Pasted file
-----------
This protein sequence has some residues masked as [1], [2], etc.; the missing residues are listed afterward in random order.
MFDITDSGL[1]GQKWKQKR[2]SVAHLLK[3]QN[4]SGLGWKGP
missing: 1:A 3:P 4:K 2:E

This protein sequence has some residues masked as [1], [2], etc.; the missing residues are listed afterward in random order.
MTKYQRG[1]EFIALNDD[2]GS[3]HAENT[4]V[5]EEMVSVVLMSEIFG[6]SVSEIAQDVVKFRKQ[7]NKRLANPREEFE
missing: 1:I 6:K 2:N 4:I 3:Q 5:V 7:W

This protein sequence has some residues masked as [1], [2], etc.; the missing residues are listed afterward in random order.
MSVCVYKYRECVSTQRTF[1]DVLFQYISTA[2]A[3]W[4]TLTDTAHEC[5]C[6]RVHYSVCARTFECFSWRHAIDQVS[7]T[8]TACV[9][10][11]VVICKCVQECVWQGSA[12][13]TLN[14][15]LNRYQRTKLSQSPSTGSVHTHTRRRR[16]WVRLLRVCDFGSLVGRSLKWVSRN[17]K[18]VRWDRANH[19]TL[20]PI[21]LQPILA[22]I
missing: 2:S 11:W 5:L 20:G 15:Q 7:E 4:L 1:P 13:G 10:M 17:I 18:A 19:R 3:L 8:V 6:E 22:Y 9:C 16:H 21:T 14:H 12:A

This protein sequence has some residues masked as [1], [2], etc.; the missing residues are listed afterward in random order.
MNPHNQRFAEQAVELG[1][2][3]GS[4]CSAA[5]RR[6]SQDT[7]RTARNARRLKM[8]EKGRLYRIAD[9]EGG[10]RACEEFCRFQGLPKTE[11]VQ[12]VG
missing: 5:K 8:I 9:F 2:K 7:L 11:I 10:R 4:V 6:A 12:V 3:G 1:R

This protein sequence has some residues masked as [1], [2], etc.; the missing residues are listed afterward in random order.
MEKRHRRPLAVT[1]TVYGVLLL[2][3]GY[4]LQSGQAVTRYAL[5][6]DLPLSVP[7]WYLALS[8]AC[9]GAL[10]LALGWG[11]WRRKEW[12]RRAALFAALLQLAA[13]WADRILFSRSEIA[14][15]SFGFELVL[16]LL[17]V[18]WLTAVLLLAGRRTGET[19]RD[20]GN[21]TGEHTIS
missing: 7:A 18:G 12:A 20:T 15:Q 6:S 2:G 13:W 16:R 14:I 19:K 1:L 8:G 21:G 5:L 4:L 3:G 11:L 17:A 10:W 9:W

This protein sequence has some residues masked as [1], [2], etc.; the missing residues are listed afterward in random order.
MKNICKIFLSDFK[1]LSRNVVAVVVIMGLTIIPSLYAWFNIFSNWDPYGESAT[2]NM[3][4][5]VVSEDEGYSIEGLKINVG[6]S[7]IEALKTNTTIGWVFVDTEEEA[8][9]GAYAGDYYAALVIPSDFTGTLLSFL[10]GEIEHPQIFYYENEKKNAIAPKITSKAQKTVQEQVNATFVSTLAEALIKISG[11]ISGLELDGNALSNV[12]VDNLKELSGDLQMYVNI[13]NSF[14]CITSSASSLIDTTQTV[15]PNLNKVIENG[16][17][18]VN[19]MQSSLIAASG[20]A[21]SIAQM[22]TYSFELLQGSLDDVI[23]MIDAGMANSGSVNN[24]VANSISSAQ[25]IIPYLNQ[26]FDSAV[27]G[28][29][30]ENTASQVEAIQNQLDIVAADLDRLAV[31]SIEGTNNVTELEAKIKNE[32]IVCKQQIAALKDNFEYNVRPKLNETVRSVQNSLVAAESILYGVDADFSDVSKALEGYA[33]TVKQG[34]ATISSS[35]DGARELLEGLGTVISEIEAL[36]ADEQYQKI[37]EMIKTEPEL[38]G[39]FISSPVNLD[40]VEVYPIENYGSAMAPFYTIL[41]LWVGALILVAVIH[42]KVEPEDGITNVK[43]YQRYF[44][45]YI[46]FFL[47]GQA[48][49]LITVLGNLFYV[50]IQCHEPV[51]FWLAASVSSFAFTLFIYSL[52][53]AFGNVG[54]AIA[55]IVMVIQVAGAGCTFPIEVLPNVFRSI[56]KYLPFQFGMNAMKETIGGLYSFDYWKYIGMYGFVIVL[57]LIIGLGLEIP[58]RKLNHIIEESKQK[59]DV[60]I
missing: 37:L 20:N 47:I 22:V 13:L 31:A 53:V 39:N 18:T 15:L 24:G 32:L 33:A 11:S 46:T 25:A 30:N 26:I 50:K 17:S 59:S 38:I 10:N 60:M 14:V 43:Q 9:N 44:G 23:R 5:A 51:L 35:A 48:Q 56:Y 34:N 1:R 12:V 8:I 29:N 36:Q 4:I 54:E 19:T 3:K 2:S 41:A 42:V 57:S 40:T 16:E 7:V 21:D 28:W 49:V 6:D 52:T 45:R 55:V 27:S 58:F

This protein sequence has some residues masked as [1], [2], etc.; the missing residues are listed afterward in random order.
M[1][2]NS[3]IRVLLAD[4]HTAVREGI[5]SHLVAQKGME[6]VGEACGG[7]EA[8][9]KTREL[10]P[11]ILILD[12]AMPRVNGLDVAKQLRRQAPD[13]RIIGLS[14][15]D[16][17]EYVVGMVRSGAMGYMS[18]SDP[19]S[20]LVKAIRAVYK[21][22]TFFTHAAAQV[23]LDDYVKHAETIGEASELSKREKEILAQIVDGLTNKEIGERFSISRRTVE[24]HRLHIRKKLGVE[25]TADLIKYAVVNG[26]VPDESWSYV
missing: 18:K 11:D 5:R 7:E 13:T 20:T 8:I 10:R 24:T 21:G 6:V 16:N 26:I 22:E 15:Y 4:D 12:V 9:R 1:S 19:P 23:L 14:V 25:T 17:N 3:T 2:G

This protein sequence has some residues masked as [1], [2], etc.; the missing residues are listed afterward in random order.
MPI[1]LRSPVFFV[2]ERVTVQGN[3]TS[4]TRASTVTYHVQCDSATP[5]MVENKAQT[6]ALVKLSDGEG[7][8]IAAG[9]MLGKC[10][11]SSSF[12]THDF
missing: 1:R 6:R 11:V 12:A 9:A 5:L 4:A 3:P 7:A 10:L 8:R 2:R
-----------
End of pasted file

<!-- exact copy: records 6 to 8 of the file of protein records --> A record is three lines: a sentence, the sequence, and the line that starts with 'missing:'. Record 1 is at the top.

This protein sequence has some residues masked as [1], [2], etc.; the missing residues are listed afterward in random order.
MKNICKIFLSDFK[1]LSRNVVAVVVIMGLTIIPSLYAWFNIFSNWDPYGESAT[2]NM[3][4][5]VVSEDEGYSIEGLKINVG[6]S[7]IEALKTNTTIGWVFVDTEEEA[8][9]GAYAGDYYAALVIPSDFTGTLLSFL[10]GEIEHPQIFYYENEKKNAIAPKITSKAQKTVQEQVNATFVSTLAEALIKISG[11]ISGLELDGNALSNV[12]VDNLKELSGDLQMYVNI[13]NSF[14]CITSSASSLIDTTQTV[15]PNLNKVIENG[16][17][18]VN[19]MQSSLIAASG[20]A[21]SIAQM[22]TYSFELLQGSLDDVI[23]MIDAGMANSGSVNN[24]VANSISSAQ[25]IIPYLNQ[26]FDSAV[27]G[28][29][30]ENTASQVEAIQNQLDIVAADLDRLAV[31]SIEGTNNVTELEAKIKNE[32]IVCKQQIAALKDNFEYNVRPKLNETVRSVQNSLVAAESILYGVDADFSDVSKALEGYA[33]TVKQG[34]ATISSS[35]DGARELLEGLGTVISEIEAL[36]ADEQYQKI[37]EMIKTEPEL[38]G[39]FISSPVNLD[40]VEVYPIENYGSAMAPFYTIL[41]LWVGALILVAVIH[42]KVEPEDGITNVK[43]YQRYF[44][45]YI[46]FFL[47]GQA[48][49]LITVLGNLFYV[50]IQCHEPV[51]FWLAASVSSFAFTLFIYSL[52][53]AFGNVG[54]AIA[55]IVMVIQVAGAGCTFPIEVLPNVFRSI[56]KYLPFQFGMNAMKETIGGLYSFDYWKYIGMYGFVIVL[57]LIIGLGLEIP[58]RKLNHIIEESKQK[59]DV[60]I
missing: 37:L 20:N 47:I 22:V 13:L 31:A 53:V 39:N 18:T 15:L 24:G 32:L 33:A 11:S 46:T 25:A 30:N 26:I 50:K 17:S 59:S 38:I 10:N 60:M 14:V 43:Q 9:N 44:G 23:R 5:A 51:L 35:A 48:Q 56:Y 34:N 1:R 12:V 8:I 29:N 36:Q 4:I 54:E 19:T 3:K 2:S 41:A 42:V 57:S 40:T 16:E 7:V 21:D 28:W 49:V 6:D 52:T 45:R 55:V 27:S 58:F

This protein sequence has some residues masked as [1], [2], etc.; the missing residues are listed afterward in random order.
M[1][2]NS[3]IRVLLAD[4]HTAVREGI[5]SHLVAQKGME[6]VGEACGG[7]EA[8][9]KTREL[10]P[11]ILILD[12]AMPRVNGLDVAKQLRRQAPD[13]RIIGLS[14][15]D[16][17]EYVVGMVRSGAMGYMS[18]SDP[19]S[20]LVKAIRAVYK[21][22]TFFTHAAAQV[23]LDDYVKHAETIGEASELSKREKEILAQIVDGLTNKEIGERFSISRRTVE[24]HRLHIRKKLGVE[25]TADLIKYAVVNG[26]VPDESWSYV
missing: 18:K 11:D 5:R 7:E 13:T 20:T 8:I 10:R 24:T 21:G 6:V 16:N 26:I 22:E 15:Y 4:D 12:V 9:R 1:S 19:P 23:L 14:V 25:T 17:N 3:T 2:G

This protein sequence has some residues masked as [1], [2], etc.; the missing residues are listed afterward in random order.
MPI[1]LRSPVFFV[2]ERVTVQGN[3]TS[4]TRASTVTYHVQCDSATP[5]MVENKAQT[6]ALVKLSDGEG[7][8]IAAG[9]MLGKC[10][11]SSSF[12]THDF
missing: 1:R 6:R 11:V 12:A 9:A 5:L 4:A 3:P 7:A 10:L 8:R 2:R